Trump Has Hastened the Loss of America’s Strategic Vision

Trump Has Hastened the Loss of America’s Strategic Vision
President Donald Trump is flanked by Secretary of State Mike Pompeo, left, and John Bolton, the national security adviser, during a press conference at NATO headquarters, Brussels, Belgium, July 12, 2018 (AP photo by Olivier Matthys).

It is as difficult as ever to understand the foreign and national security policy of U.S. President Donald Trump. While there are consistent themes and patterns, Trump’s approach to the world seems bereft of an overarching logic. In a very real sense, it is the first American strategy for decades not shaped by a discernible vision for world order.

Strategic vision first became important when the United States entered the fray of great power politics a century ago. Since Americans did not have a long tradition of involvement in global security affairs or natural enemies to guide them, strategic vision—a shared sense of what a safer, more prosperous world would look like—provided policymakers with a roadmap. Borrowing ideas from the domestic political system, America’s strategic vision was based on the idea that helping to build and sustain an international order would ultimately make the United States safer and more prosperous. Just as people are safer and more prosperous in a society than living on their own, nations are safer and more prosperous together. And just as any society requires leadership, so too the world order. Reluctantly at first and later with enthusiasm, the United States accepted that role.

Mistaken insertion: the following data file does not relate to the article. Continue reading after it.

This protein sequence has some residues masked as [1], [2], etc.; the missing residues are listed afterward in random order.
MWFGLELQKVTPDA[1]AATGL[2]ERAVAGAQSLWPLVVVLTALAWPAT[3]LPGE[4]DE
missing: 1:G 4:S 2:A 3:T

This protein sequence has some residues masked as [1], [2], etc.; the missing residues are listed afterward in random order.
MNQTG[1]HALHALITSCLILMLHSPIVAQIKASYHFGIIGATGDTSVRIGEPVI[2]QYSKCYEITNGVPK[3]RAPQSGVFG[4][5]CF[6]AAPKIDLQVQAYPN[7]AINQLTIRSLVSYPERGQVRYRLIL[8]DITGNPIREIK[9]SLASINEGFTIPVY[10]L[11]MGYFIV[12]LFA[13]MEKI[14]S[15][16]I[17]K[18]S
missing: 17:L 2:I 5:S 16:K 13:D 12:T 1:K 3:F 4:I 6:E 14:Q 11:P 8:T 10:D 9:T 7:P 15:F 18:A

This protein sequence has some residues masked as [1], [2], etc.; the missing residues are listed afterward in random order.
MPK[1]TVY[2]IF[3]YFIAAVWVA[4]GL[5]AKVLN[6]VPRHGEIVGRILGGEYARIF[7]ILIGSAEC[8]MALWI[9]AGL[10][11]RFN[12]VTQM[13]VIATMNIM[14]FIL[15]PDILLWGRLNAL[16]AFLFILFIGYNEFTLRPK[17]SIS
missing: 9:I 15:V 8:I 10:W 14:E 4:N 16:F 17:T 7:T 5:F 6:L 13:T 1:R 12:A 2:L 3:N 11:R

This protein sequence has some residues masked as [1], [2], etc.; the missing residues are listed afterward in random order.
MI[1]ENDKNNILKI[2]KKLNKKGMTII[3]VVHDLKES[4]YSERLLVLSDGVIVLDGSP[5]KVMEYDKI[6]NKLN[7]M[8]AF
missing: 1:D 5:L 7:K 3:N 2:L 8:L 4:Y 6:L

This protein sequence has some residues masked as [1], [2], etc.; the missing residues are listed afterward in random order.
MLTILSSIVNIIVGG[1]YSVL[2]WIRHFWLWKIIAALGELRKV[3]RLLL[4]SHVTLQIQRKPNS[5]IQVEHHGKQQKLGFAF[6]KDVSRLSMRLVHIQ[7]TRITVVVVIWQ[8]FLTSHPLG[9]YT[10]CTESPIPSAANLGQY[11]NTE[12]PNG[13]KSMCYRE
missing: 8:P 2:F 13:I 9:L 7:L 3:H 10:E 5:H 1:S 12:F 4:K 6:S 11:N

Woodrow Wilson, while one of the most deeply flawed American presidents, first articulated a clear strategic vision. The central idea of his Fourteen Points was that a world order based on empires was inherently unstable; the solution was free trade and national self-determination. President Franklin Roosevelt then refined that into a vision based on great power cooperation to preserve peace after World War II, primarily through international law, international organizations and trade.

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